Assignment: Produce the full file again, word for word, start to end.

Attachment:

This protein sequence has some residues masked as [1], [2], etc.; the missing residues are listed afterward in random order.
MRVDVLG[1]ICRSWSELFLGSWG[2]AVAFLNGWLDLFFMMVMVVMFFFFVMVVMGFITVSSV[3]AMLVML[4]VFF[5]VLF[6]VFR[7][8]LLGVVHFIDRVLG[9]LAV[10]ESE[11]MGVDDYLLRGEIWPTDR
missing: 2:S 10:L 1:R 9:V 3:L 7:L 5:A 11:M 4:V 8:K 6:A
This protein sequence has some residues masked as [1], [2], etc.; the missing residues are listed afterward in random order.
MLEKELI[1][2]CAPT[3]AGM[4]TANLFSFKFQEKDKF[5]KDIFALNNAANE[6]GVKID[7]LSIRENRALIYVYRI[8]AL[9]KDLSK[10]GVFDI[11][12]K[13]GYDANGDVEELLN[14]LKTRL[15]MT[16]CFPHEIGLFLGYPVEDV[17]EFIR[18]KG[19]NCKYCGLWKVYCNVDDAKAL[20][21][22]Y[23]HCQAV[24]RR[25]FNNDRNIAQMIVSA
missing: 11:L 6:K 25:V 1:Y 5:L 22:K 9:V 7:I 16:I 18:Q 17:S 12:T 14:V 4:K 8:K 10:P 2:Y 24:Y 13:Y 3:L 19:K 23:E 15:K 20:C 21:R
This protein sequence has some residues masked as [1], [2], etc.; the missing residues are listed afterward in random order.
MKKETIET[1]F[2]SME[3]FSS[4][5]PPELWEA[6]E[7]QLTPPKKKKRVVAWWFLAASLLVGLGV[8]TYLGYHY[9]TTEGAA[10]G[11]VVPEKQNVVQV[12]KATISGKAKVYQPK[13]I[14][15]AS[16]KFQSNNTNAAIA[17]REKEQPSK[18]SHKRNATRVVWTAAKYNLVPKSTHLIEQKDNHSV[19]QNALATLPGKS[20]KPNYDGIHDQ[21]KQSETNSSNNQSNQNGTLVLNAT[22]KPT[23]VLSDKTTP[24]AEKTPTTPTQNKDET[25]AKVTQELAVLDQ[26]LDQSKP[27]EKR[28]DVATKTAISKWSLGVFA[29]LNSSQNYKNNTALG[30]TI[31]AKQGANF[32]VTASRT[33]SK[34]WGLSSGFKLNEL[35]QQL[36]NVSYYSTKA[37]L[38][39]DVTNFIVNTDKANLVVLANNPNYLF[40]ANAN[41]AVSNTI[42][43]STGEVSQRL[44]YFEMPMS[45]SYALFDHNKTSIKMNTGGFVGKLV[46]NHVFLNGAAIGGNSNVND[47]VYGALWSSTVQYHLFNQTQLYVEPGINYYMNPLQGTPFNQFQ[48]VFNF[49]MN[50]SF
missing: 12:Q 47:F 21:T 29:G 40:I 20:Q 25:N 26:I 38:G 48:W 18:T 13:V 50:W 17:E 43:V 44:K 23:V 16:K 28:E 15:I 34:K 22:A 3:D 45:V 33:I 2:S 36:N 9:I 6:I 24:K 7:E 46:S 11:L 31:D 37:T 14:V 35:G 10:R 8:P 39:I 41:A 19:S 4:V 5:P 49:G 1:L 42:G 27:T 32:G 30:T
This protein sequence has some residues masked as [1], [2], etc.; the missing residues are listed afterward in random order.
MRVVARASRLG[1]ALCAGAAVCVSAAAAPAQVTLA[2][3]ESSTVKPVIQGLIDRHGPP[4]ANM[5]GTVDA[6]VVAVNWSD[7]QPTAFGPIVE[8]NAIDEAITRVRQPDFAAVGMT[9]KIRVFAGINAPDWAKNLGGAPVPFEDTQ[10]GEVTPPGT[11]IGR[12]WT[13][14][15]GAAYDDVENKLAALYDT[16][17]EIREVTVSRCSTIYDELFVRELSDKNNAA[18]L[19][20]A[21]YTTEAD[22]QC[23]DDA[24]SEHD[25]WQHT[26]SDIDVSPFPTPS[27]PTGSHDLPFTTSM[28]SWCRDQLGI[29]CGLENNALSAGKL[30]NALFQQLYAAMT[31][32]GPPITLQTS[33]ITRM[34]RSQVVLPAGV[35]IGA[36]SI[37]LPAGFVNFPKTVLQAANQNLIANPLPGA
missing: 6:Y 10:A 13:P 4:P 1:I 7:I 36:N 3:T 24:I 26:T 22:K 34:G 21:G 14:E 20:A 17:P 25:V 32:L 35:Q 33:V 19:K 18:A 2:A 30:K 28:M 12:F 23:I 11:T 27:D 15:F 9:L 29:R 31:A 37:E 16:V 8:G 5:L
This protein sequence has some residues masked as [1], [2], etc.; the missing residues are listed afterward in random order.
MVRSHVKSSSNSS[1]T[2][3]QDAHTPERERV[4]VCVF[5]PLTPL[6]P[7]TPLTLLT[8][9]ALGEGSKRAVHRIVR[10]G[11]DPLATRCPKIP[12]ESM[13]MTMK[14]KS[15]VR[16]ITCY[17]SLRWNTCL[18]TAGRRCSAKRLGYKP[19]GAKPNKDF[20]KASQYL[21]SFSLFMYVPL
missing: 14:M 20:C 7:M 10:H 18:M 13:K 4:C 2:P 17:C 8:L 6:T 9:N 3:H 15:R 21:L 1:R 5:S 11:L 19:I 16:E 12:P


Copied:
This protein sequence has some residues masked as [1], [2], etc.; the missing residues are listed afterward in random order.
MRVDVLG[1]ICRSWSELFLGSWG[2]AVAFLNGWLDLFFMMVMVVMFFFFVMVVMGFITVSSV[3]AMLVML[4]VFF[5]VLF[6]VFR[7][8]LLGVVHFIDRVLG[9]LAV[10]ESE[11]MGVDDYLLRGEIWPTDR
missing: 2:S 10:L 1:R 9:V 3:L 7:L 5:A 11:M 4:V 8:K 6:A
This protein sequence has some residues masked as [1], [2], etc.; the missing residues are listed afterward in random order.
MLEKELI[1][2]CAPT[3]AGM[4]TANLFSFKFQEKDKF[5]KDIFALNNAANE[6]GVKID[7]LSIRENRALIYVYRI[8]AL[9]KDLSK[10]GVFDI[11][12]K[13]GYDANGDVEELLN[14]LKTRL[15]MT[16]CFPHEIGLFLGYPVEDV[17]EFIR[18]KG[19]NCKYCGLWKVYCNVDDAKAL[20][21][22]Y[23]HCQAV[24]RR[25]FNNDRNIAQMIVSA
missing: 11:L 6:K 25:V 1:Y 5:L 22:K 9:V 7:I 16:I 18:Q 17:S 12:T 14:V 4:K 8:K 10:P 2:Y 24:Y 13:Y 3:L 19:K 23:E 15:K 20:C 21:R
This protein sequence has some residues masked as [1], [2], etc.; the missing residues are listed afterward in random order.
MKKETIET[1]F[2]SME[3]FSS[4][5]PPELWEA[6]E[7]QLTPPKKKKRVVAWWFLAASLLVGLGV[8]TYLGYHY[9]TTEGAA[10]G[11]VVPEKQNVVQV[12]KATISGKAKVYQPK[13]I[14][15]AS[16]KFQSNNTNAAIA[17]REKEQPSK[18]SHKRNATRVVWTAAKYNLVPKSTHLIEQKDNHSV[19]QNALATLPGKS[20]KPNYDGIHDQ[21]KQSETNSSNNQSNQNGTLVLNAT[22]KPT[23]VLSDKTTP[24]AEKTPTTPTQNKDET[25]AKVTQELAVLDQ[26]LDQSKP[27]EKR[28]DVATKTAISKWSLGVFA[29]LNSSQNYKNNTALG[30]TI[31]AKQGANF[32]VTASRT[33]SK[34]WGLSSGFKLNEL[35]QQL[36]NVSYYSTKA[37]L[38][39]DVTNFIVNTDKANLVVLANNPNYLF[40]ANAN[41]AVSNTI[42][43]STGEVSQRL[44]YFEMPMS[45]SYALFDHNKTSIKMNTGGFVGKLV[46]NHVFLNGAAIGGNSNVND[47]VYGALWSSTVQYHLFNQTQLYVEPGINYYMNPLQGTPFNQFQ[48]VFNF[49]MN[50]SF
missing: 12:Q 47:F 21:T 29:G 40:I 20:Q 25:N 26:I 38:G 48:W 18:T 13:V 50:W 17:E 43:V 44:K 23:V 16:K 28:E 15:I 34:K 22:A 3:D 45:V 33:I 2:S 36:N 9:I 6:I 24:K 7:E 46:S 11:L 31:D 37:T 14:V 35:G 10:R 8:P 39:I 41:A 19:S 4:V 5:P 49:G 1:L 42:G 27:T 32:G 30:T
This protein sequence has some residues masked as [1], [2], etc.; the missing residues are listed afterward in random order.
MRVVARASRLG[1]ALCAGAAVCVSAAAAPAQVTLA[2][3]ESSTVKPVIQGLIDRHGPP[4]ANM[5]GTVDA[6]VVAVNWSD[7]QPTAFGPIVE[8]NAIDEAITRVRQPDFAAVGMT[9]KIRVFAGINAPDWAKNLGGAPVPFEDTQ[10]GEVTPPGT[11]IGR[12]WT[13][14][15]GAAYDDVENKLAALYDT[16][17]EIREVTVSRCSTIYDELFVRELSDKNNAA[18]L[19][20]A[21]YTTEAD[22]QC[23]DDA[24]SEHD[25]WQHT[26]SDIDVSPFPTPS[27]PTGSHDLPFTTSM[28]SWCRDQLGI[29]CGLENNALSAGKL[30]NALFQQLYAAMT[31][32]GPPITLQTS[33]ITRM[34]RSQVVLPAGV[35]IGA[36]SI[37]LPAGFVNFPKTVLQAANQNLIANPLPGA
missing: 6:Y 10:A 13:P 4:P 1:I 7:I 36:N 3:T 24:I 26:T 22:K 34:G 21:G 14:E 20:A 17:P 25:V 32:L 35:Q 33:V 19:K 18:A 2:A 30:K 28:M 12:F 23:I 11:T 27:D 15:F 9:L 29:R 31:A 37:E 16:V 8:G 5:L
This protein sequence has some residues masked as [1], [2], etc.; the missing residues are listed afterward in random order.
MVRSHVKSSSNSS[1]T[2][3]QDAHTPERERV[4]VCVF[5]PLTPL[6]P[7]TPLTLLT[8][9]ALGEGSKRAVHRIVR[10]G[11]DPLATRCPKIP[12]ESM[13]MTMK[14]KS[15]VR[16]ITCY[17]SLRWNTCL[18]TAGRRCSAKRLGYKP[19]GAKPNKDF[20]KASQYL[21]SFSLFMYVPL
missing: 14:M 20:C 7:M 10:H 18:M 13:K 4:C 2:P 17:C 8:L 6:T 9:N 3:H 15:R 21:L 1:R 5:S 11:L 19:I 16:E 12:P